- Lasithi Plateau
- adult/child €4/€2
- 08:00-18:00 Jun-Oct, 08:00-14:30 Nov-May
Lonely Planet review for Dikteon Cave
Lasithi's major sight is the Dikteon Cave, just outside the village of Psyhro. Here, according to legend, Rhea hid the newborn Zeus from Cronos, his offspring-gobbling father.
The cave, also known as the Psyhro Cave, covers 2200 sq metres and features both stalactites and stalagmites. It was excavated in 1900 by the British archaeologist David Hogarth, who found numerous votives indicating it was a place of cult worship. These finds are housed in the Archaeological Museum in Iraklio.
The cave began to be used for cult worship in the Middle Minoan period and continued, though less intensely, up to the 1st century AD. An altar for offerings and sacrifices was in the upper section. Stone tablets inscribed with Linear A script were found here, along with religious bronze and clay figurines.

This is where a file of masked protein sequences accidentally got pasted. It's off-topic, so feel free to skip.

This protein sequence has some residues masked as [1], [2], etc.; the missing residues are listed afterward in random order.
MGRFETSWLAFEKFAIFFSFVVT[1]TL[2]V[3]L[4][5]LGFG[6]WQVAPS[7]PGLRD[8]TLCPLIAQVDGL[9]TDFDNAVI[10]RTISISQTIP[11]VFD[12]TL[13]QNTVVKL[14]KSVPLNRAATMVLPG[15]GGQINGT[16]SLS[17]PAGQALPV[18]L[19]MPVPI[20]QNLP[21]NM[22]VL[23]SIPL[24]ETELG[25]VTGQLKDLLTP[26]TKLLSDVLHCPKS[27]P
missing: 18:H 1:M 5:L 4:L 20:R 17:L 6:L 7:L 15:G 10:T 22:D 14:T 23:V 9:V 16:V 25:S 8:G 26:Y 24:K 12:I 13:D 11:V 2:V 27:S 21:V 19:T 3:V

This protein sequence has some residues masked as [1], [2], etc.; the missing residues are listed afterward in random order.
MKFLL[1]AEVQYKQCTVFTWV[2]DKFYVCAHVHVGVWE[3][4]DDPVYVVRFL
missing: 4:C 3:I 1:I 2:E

The upper cave is large and generally devoid of stalactites or stalagmites. A steep downward path brings you to the more interesting lower cave. In the back on the left is a smaller chamber where legend has it that Zeus was born. There is a larger hall on the right, which has small stone basins filled with water that Zeus allegedly drank from in one section and a spectacular stalagmite that came to be known as the Mantle of Zeus in the other. The entire cave is illuminated, although not particularly well, so watch your step.
It is a steep 15-minute (800m) walk up to the cave entrance. You can take the fairly rough but shaded track on the right with great views over the plateau or the unshaded paved trail on the left of the car park next to the Halavro taverna. You can also let a donkey do the hard work (around €10 or €15 return).